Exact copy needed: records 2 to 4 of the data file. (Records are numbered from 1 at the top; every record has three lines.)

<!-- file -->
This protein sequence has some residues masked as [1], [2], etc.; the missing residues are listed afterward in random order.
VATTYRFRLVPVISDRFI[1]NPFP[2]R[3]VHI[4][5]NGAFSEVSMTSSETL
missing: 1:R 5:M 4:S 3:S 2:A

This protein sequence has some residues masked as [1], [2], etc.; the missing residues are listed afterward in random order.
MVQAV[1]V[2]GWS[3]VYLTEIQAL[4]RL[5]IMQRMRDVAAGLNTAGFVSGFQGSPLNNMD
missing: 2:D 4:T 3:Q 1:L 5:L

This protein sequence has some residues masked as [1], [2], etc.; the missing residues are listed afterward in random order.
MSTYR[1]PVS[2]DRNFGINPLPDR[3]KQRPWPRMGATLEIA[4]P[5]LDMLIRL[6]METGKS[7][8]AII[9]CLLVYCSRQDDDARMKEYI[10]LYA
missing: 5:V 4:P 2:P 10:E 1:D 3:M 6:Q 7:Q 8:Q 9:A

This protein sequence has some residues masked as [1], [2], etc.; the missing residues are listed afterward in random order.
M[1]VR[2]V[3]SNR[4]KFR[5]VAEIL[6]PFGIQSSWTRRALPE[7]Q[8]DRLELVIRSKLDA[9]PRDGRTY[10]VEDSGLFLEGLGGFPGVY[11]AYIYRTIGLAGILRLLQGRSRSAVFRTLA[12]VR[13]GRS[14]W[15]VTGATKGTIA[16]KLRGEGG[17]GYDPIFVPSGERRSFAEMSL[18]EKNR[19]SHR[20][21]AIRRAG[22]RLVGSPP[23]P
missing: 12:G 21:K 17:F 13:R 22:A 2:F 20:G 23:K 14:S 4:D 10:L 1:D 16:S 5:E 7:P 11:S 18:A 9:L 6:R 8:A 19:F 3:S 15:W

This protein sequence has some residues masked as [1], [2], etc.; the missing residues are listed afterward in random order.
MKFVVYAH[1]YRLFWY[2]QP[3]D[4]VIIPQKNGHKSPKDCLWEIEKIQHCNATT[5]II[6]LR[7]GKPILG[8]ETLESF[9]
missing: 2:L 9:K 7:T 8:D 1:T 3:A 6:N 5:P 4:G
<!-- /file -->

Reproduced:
This protein sequence has some residues masked as [1], [2], etc.; the missing residues are listed afterward in random order.
MVQAV[1]V[2]GWS[3]VYLTEIQAL[4]RL[5]IMQRMRDVAAGLNTAGFVSGFQGSPLNNMD
missing: 2:D 4:T 3:Q 1:L 5:L

This protein sequence has some residues masked as [1], [2], etc.; the missing residues are listed afterward in random order.
MSTYR[1]PVS[2]DRNFGINPLPDR[3]KQRPWPRMGATLEIA[4]P[5]LDMLIRL[6]METGKS[7][8]AII[9]CLLVYCSRQDDDARMKEYI[10]LYA
missing: 5:V 4:P 2:P 10:E 1:D 3:M 6:Q 7:Q 8:Q 9:A

This protein sequence has some residues masked as [1], [2], etc.; the missing residues are listed afterward in random order.
M[1]VR[2]V[3]SNR[4]KFR[5]VAEIL[6]PFGIQSSWTRRALPE[7]Q[8]DRLELVIRSKLDA[9]PRDGRTY[10]VEDSGLFLEGLGGFPGVY[11]AYIYRTIGLAGILRLLQGRSRSAVFRTLA[12]VR[13]GRS[14]W[15]VTGATKGTIA[16]KLRGEGG[17]GYDPIFVPSGERRSFAEMSL[18]EKNR[19]SHR[20][21]AIRRAG[22]RLVGSPP[23]P
missing: 12:G 21:K 17:F 13:R 22:A 2:F 20:G 23:K 14:S 4:D 10:L 1:D 16:S 5:E 7:P 11:S 18:A 9:L 6:R 8:A 19:F 3:S 15:W